The piece of work (ad/music video/ platform…) that still makes me jealous:

Just one? Steve Aysons, Old Spice 'Momsong', Carlton Draught 'Beer Chase', or Spotify 'Car Chase', any of the DirectTV commercials from Tom Kuntz, The Perlorian Brothers Wendys Grand Slam Breakfasts 'Mobsters'...let me know when I should stop. There’s so much out there that is very well produced - in all aspects: casting, direction, entertainment and communication. However if I had to narrow it all down, then I’d say I still love Paul Middleditch’s Carlton Draught 'It’s A Big Ad'. Superbly written, directed and crafted.


The creative project that changed my career:

Years ago I wrote a spec campaign for as fast food brand, which got noticed by an ECD that landed me my first job in an agency in Auckland. It never got made, but it landed me a job - and I’ve been writing ever since.


The work that I’m proudest of:

Apart from my kids, the work that I’m proudest of is any job where I’ve managed to make the audience laugh, and have had fun doing so. There’s a lot I’m proud of - this VEET commercial is a good example. Working with the wonderful team at BETC Paris is always a pleasure - they welcome creativity and simply let a director do his job. The team on this one was led by Alasdhair Macgregor, and the spot was written by husband and wife team - Marie-Adeline Nevians & Mathieu Nevians. Legends. I was also lucky enough to have the great support of production company STINK Paris, and the wonderful Vincent Rivier!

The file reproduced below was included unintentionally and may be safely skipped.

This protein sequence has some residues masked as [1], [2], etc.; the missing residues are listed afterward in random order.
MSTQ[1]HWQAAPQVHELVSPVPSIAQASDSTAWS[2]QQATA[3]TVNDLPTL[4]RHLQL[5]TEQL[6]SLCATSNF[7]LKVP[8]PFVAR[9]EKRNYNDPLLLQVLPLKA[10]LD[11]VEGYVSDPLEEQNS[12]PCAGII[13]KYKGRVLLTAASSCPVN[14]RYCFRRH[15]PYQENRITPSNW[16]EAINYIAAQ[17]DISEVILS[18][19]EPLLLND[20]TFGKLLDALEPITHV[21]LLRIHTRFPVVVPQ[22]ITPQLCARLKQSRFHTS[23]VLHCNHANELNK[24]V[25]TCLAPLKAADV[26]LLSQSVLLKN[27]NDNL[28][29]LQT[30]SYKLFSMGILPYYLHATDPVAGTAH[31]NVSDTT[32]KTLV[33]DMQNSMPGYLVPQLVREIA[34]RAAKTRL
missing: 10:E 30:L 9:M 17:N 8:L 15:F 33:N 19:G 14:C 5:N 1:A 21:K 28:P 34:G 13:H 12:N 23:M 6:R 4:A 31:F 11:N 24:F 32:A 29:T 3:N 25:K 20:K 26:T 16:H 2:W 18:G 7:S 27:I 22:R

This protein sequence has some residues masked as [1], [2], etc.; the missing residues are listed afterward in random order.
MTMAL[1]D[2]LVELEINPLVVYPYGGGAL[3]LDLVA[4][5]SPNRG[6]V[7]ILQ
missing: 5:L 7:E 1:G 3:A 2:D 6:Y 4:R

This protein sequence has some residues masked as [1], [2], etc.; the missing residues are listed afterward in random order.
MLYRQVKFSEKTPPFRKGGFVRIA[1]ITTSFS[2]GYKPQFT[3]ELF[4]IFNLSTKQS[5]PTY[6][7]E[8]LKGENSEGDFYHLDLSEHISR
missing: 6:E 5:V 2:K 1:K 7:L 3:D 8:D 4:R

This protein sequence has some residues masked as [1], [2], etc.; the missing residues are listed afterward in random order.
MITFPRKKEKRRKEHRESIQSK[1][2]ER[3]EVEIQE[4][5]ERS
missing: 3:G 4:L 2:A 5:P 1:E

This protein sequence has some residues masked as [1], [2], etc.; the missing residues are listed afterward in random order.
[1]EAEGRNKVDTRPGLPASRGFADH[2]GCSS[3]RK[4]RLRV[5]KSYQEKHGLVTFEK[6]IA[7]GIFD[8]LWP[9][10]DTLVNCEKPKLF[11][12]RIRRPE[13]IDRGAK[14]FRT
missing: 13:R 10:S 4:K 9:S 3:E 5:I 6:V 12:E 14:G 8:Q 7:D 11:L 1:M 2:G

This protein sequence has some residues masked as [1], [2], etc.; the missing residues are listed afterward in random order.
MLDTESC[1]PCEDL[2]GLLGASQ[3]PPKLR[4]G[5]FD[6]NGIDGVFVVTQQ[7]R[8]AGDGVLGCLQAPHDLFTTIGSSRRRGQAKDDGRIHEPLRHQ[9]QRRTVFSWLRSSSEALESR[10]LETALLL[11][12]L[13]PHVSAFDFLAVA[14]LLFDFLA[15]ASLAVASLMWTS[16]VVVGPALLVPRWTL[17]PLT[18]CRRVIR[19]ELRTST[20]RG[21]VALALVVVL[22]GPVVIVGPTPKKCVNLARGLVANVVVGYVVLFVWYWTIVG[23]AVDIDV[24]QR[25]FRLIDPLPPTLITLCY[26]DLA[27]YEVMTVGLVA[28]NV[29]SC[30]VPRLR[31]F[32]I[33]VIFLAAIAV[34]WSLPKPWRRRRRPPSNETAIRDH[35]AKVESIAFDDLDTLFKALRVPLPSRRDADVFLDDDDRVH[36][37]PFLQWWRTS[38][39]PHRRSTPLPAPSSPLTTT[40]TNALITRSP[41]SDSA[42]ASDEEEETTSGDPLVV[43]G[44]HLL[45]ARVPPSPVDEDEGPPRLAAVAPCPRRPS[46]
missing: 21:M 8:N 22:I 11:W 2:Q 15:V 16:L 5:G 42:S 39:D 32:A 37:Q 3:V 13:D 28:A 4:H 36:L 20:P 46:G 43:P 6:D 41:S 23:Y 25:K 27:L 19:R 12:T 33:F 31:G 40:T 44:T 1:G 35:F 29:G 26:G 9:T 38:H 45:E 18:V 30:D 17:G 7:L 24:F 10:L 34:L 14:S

I was involved in this and it makes me cringe:

As mentioned earlier, there’s only been a couple, and I do do my best to block them from my mind. I also pay my therapist too much money to revisit them here. :)


The recent project I was involved in that excited me the most:

There’s a couple actually. A few months ago I shot a film for SUBWAY in the UK. We worked with the great team and Above & Beyond in London - led by ECD Dave Billing. We shot two days in Croatia and one day in Naples. We wanted to achieve so much, and I was lucky to have the support of my producers and production company. Nicholas Unsworth and Pete Chambers at MadCow supported my vision fully, the agency also had plenty of great ideas and we wanted to do it all - and lucky for us, the client was amazing. 

The other project that stood out recently was this crazy adrenaline charged piece with the team at TBWA in Düsseldorf. They created a character, reminiscent of an 80’s TV action hero, for the launch of Crocodile Power Tape and Glue, a brand in the Henkel stable. We cast in LA and found our guy - the amazing Joe Hursley! Produced through Saltwater Films - this project was a ride for sure!

Read Greg Bray's 5 Minutes With... here.